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than his inheritance shall perish upon earth. And how just shall it then be for that jealous God, to take vengeance upon thee and thy father's house, for this cold unhelpfulness to his distressed Church! Suffer me therefore to adjure thee, by all that tenderness of love, wherewith I have trained up thine orphan infancy; by all those dear and thankful respects, which thou hast vowed to me again; by the name of the God of Israel, whom we serve; that thou awaken and stir up thy holy courage, and dare to adventure thy life, for the saving of many. It hath pleased the Almighty, to raise thee up to that height of honour, which our progenitors could little expect: why shouldst thou be wanting to him, that hath been so bountiful to thee? yea, why should I not think that God hath put this very act into the intendment of thine exaltation; having, on purpose, thus seasonably hoisted thee up to the throne, that thou mayest rescue his poor Church from an utter ruin?”
Oh the admirable faith of Mordecai, that shines through all these clouds; and in the thickest of these fogs, descries a cheerful glimpse of deliverance! He saw the day of their common destruction enacted; he knew the Persian decrees to be unalterable ; but, withal, he knew there was a Messiah to come. He was so well aca quainted with God's covenanted assurances to his Church, that he, through the midst of those bloody resolutions, foresees indemnity to Israel ; rather trusting the promises of God, than the threats of
This is the victory, that overcomes all the fears and fury of the world, even our faith.
It is quarrel enough against any person or community, not to have been aidful to the distresses of God's people. Not to ward the blow, if we may, is construed for little better than striking. Till we have tried our utmost, we know not whether we have done that we came for.
Mordecai hath said enough. These words have so put a new life into Esther, that she is resolute to hazard the old ; Go, gather together all the Jews that are present in Shushan, and fast ye for me, and neither eat nor drink three days, night or day: I also and my maidens will fast likewise ; and so will I go in unto the king, which is not according to the law; and if I perish, I perish. Heroical thoughts do well befit great actions. Life can never be better adventured, than where it shall be gain to lose it. There can be no law, against the humble deprecation of evils. Where the necessity of God's Church calls to us, no danger should withhold us, from all honest means of relief. Deep humiliations must make way, for the success of great enterprises.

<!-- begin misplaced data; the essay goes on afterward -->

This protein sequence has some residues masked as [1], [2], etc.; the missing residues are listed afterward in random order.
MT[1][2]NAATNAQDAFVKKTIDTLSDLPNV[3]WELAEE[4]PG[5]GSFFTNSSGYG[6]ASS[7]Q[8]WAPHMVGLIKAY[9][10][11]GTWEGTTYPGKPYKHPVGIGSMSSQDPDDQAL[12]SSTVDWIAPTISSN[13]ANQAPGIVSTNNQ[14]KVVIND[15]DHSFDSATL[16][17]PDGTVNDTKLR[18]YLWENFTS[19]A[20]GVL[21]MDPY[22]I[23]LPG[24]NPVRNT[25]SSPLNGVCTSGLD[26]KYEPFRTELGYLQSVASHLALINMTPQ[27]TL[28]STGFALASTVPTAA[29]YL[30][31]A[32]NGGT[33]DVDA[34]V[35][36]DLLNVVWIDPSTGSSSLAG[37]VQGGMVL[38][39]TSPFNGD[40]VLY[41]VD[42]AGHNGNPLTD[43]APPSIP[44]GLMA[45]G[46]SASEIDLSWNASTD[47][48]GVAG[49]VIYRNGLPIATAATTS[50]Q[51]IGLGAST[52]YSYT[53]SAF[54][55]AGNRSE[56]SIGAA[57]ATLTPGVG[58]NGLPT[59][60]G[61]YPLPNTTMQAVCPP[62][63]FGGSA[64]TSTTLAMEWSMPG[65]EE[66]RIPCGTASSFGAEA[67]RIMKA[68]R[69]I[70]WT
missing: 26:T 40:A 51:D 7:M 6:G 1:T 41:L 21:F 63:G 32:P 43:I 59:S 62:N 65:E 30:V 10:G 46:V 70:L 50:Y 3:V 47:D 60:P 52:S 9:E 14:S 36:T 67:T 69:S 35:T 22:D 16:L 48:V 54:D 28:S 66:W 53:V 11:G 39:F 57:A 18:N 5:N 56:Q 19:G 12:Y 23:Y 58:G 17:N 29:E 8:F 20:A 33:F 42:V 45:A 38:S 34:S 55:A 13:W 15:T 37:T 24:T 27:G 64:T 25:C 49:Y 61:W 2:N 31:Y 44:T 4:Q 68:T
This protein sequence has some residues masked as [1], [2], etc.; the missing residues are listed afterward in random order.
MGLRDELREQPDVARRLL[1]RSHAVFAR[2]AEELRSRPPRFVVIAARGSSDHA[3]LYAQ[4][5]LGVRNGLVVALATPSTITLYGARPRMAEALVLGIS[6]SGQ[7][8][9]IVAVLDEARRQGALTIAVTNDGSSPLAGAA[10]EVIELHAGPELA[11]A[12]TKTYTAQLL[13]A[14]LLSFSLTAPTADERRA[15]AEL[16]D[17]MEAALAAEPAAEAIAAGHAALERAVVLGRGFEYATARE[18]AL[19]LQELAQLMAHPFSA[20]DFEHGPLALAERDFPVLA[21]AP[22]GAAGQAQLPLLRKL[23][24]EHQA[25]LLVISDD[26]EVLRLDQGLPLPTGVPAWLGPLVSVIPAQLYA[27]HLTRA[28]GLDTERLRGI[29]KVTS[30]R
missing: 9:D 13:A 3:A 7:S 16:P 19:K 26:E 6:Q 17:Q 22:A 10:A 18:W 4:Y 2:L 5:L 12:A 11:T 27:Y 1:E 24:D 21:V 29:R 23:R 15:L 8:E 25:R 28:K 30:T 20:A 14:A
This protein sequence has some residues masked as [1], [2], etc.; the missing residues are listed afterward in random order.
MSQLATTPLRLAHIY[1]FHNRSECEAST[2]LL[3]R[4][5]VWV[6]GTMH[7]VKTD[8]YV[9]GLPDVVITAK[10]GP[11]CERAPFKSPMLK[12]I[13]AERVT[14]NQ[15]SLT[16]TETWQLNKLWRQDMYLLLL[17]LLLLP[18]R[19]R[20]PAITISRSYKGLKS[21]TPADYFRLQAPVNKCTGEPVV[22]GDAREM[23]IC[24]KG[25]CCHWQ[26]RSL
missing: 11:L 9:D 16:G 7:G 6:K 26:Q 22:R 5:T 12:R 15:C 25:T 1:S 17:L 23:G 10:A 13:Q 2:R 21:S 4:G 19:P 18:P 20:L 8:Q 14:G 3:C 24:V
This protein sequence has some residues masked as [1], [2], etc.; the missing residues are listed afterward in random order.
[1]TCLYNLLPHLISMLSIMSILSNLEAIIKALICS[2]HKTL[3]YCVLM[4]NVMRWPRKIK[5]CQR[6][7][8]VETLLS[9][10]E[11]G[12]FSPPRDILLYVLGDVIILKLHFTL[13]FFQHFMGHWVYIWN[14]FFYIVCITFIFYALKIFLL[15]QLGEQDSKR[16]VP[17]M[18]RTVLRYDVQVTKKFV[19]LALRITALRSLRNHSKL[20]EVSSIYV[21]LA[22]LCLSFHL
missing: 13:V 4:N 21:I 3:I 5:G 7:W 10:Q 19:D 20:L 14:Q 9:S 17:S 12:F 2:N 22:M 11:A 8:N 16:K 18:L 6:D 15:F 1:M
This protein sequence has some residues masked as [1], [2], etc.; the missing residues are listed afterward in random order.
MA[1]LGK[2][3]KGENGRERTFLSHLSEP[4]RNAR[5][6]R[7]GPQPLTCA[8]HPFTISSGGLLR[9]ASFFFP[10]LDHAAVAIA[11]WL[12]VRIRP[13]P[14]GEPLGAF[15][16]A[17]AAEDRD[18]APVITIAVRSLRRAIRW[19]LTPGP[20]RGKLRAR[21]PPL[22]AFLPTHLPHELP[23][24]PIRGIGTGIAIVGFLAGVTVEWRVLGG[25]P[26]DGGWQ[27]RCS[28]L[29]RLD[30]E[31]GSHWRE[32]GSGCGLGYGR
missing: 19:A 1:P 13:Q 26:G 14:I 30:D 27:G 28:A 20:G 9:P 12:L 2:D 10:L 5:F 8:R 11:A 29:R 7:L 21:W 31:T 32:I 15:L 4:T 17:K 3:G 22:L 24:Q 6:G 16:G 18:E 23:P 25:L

We are most capable of mercy, when we are thoroughly empty. A short hunger doth but whet the appetite; but so long an abstinence meets death half way, to prevent it. Well may they enjoin sharp penances unto others, who practise it upon themselves.
It was the face of Esther, that must hope to win Ahasuerus ; yet that shall be macerated with fasting, that she may prevail. A carnal heart would have pampered the flesh, that it might allure those
wanton eyes : she pines it, that she may please. God, and not she, must work the heart of the king. Faith teaches her rather to trust her devotions, than her beauty. Esther iii, iv.
ESTHER SUING TO AHASUERUS. The Jews are easily entreated to fast, who had received in themselves the sentence of death. What pleasure could they take in meat, that know what day they must eat their last?